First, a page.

Moreover, MCI as pre-VaD syndrome has rarely been well studied in underdeveloped regions with cultural and social-economic backgrounds different from Western countries, such as China, in which the social costs for dementia, particularly VaD, may be as sizable as that of developed countries. Recently, reports based on a large, population-based, epidemiological investigations of Chinese elderly has revealed that prevalence of dementia subtypes in China, mainly AD and VaD, is comparable to the prevalence in Western countries (Zhang, et al., 2001; Zhang, et al., 2005), It was also shown, that conversion rates from MCI to both AD and VaD for elderly Chinese residents were in accordance with results reported worldwide (Huang, et al., 2005). Utilizing data from the same sample population as above (Huang, et al., 2005; Zhang, et al., 2001), the present study was designed to clarify cognitive characteristics of MCI converting to VaD in elderly Chinese.

Subjects and Methods

All subjects participated in a longitudinal epidemiological study of dementia among residents aged 55 years and older, in Beijing, China, between 1997-2002 (Huang, et al., 2005; Zhang, et al., 2001; Zhang, et al., 2005). The original population included 5,743 residents living in 29 geographically defined communities, within urban and rural areas of greater Beijing, sampled by stratified, multistage, cluster randomization (Zhang, et al., 2005). Participation was voluntary, with multilevel approvals by survey hospitals and community leaders. Before interviews, informative flyers were posted and community meetings were held. Eligible residents were encouraged to participate but were free to refuse.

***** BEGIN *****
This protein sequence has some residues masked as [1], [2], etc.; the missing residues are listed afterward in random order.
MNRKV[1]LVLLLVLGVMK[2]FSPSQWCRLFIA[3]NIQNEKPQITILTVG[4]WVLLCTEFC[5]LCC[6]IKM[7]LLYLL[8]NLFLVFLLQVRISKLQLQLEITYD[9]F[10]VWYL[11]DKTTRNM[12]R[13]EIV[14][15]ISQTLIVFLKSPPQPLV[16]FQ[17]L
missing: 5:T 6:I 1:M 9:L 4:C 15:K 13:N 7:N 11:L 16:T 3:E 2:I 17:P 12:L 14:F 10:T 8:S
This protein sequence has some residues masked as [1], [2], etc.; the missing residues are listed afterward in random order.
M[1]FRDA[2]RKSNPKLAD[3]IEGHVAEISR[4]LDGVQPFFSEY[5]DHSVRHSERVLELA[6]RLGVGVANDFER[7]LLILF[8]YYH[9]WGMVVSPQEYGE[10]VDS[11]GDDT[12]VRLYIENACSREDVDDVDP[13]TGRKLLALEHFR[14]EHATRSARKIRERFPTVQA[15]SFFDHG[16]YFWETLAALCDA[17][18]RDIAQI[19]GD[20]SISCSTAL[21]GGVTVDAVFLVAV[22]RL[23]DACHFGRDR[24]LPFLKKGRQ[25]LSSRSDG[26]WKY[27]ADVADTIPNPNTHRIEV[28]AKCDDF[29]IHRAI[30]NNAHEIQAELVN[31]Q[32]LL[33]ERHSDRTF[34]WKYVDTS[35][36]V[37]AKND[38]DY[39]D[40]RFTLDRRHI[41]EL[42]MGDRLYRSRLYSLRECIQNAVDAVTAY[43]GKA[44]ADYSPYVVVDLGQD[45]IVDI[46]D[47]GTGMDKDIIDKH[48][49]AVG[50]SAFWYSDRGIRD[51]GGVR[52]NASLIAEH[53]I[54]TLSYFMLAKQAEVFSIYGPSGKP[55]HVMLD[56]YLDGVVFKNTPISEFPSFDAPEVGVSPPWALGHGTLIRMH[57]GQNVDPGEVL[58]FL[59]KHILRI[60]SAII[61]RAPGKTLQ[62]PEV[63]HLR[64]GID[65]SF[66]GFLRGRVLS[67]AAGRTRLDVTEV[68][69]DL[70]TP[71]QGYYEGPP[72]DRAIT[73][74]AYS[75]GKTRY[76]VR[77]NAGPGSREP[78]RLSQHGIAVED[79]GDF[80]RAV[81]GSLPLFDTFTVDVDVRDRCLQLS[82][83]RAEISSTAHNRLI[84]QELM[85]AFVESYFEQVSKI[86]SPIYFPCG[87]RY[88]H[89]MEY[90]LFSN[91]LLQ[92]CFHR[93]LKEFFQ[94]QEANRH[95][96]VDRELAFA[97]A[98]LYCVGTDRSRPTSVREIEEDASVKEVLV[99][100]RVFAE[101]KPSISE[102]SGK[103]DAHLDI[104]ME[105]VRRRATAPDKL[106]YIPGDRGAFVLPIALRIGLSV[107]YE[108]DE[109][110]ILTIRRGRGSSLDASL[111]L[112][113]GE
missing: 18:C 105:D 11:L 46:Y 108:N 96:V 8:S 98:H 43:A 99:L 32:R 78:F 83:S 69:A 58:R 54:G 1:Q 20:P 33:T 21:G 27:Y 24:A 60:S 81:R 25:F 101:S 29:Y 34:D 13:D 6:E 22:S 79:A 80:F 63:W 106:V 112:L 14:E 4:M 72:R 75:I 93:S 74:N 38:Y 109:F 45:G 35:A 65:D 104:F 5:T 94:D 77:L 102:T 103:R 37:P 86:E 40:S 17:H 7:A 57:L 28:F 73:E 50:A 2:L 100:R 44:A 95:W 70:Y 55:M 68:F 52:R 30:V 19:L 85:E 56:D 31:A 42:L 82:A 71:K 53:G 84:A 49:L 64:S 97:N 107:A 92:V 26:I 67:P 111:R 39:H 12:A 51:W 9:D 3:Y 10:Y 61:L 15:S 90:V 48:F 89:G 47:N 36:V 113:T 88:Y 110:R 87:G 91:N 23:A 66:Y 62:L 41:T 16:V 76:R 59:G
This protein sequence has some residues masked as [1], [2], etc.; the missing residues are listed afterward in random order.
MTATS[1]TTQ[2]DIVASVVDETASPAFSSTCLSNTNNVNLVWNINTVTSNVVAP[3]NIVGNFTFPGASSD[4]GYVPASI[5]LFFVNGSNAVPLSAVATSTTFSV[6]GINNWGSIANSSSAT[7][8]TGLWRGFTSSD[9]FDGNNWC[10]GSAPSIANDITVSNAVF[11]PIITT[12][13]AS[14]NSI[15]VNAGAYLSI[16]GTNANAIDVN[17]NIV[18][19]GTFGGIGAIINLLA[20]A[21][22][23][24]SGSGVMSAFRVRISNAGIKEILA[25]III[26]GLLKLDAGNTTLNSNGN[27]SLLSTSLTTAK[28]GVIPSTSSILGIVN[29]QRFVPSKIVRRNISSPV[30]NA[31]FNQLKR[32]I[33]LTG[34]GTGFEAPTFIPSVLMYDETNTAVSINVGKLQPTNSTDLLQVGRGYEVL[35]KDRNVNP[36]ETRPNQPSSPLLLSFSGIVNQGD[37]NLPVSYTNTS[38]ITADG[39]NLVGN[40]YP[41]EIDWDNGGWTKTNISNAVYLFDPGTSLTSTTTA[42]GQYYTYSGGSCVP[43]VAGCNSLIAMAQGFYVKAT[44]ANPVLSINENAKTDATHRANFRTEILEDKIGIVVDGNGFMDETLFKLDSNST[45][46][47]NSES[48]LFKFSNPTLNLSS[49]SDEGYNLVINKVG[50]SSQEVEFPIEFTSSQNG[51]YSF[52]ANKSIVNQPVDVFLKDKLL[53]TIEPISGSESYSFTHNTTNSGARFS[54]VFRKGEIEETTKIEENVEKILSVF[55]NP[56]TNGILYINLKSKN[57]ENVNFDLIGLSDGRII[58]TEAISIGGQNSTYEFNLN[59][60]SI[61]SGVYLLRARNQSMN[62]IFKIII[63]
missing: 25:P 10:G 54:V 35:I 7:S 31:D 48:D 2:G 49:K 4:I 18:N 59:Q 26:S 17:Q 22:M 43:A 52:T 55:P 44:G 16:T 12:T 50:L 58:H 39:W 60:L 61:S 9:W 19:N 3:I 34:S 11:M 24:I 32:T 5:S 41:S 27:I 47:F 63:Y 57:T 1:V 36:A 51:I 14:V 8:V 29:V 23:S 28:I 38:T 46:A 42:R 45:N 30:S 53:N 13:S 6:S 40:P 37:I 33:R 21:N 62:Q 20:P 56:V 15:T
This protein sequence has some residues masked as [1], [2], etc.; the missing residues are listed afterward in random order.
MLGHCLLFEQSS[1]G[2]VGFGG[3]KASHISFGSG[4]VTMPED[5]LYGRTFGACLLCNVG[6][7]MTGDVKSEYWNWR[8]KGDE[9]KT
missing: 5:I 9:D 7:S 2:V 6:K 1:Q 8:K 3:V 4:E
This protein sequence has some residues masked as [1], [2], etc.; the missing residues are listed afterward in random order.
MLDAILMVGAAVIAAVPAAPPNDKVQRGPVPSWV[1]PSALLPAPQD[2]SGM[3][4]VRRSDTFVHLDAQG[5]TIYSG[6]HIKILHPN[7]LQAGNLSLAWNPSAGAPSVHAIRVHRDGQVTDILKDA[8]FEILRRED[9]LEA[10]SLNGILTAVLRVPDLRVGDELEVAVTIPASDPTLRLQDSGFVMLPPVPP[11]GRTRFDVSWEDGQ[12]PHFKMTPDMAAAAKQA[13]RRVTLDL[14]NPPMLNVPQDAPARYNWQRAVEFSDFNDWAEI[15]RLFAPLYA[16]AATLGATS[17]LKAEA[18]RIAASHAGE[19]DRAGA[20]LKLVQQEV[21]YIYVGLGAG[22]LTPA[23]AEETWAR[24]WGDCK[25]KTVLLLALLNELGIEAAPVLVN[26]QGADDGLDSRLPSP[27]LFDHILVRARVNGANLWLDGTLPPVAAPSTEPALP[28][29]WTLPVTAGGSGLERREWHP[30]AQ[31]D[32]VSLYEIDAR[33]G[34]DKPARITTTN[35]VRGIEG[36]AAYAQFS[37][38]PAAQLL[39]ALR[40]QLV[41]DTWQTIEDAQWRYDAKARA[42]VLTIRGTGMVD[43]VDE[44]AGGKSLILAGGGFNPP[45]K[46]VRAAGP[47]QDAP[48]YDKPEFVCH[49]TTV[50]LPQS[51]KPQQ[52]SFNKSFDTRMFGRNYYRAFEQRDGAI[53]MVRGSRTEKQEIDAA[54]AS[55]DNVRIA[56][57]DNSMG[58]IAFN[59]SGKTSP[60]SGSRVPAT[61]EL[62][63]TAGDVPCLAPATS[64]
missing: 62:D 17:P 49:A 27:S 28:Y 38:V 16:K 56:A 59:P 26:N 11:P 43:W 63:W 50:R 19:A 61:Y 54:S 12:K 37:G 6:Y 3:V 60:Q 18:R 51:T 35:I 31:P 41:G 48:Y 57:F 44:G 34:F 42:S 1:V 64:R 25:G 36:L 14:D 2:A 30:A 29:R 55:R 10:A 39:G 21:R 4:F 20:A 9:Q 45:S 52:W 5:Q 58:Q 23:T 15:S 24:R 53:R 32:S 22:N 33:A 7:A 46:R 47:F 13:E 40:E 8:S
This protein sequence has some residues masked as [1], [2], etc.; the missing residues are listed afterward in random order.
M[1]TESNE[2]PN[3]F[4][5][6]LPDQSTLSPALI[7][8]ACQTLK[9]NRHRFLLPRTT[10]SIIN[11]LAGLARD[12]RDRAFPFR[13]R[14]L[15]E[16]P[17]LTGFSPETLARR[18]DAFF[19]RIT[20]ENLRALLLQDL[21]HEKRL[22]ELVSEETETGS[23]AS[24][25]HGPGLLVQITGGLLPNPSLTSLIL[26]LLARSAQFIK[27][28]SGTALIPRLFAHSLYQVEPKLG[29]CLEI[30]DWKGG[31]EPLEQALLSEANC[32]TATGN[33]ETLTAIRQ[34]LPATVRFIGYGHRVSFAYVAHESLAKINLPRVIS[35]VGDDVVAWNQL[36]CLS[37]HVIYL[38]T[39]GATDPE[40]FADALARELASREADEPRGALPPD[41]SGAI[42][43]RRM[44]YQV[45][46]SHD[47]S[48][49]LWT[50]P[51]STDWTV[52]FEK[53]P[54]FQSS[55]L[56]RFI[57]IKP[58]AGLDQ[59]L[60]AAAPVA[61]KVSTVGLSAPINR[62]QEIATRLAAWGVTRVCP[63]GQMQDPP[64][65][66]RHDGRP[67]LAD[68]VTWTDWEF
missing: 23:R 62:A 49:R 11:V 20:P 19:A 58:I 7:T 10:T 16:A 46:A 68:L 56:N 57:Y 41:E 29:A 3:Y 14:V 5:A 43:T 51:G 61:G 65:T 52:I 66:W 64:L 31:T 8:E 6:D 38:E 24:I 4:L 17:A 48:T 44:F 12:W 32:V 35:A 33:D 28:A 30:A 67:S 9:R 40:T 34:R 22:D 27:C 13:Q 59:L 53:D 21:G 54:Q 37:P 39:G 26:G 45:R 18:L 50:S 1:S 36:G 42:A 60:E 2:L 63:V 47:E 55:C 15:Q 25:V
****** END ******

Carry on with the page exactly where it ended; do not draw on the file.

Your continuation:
Baseline Cognitive Evaluation

Methods of cognitive evaluation and MCI identification have been described in our previous publication in details (Huang, et al., 2005). Briefly, All participants were screened with a Chinese version of the Mini-Mental State Examinations (C-MMSE) (Zhang, et al., 1999) and Activities of Daily Living (ADL) scales (Chen, et al., 1995 . Those with MMSE scores below or equal to established cut-off points for Chinese, i.e. 19 or less for uneducated, 22 or less for those with 6 or fewer years of education and 26 or less for those with 7 or more years of education (Zhang, et al., 1999), were eligible for further clinical diagnostic assessment, including detailed medical histories, standard neurologic examinations and a comprehensive neuropsychologic test battery, which consisted of Fuld Object-Memory Evaluation (Fuld OME) (Fuld, 1981) for episodic memory, Category (Animals, Fruits and Vegetables) Fluency (Butters, et al., 1987) for language and semantic memory, Block Design (BD) (Wechsler, 1974) for visuospatial skills, Digit Span (DS) (Wechsler, 1974) for attention and executive function, Global Deterioration Scale (GDS) (Reisberg, et al., 1982) for severity of global cognitive impairment, as well as Hachinski Ischemic Score (HIS) (Hachinski, 1978) and Hamilton Depression Rating Scale (HDRS) (Hamilton, 1967).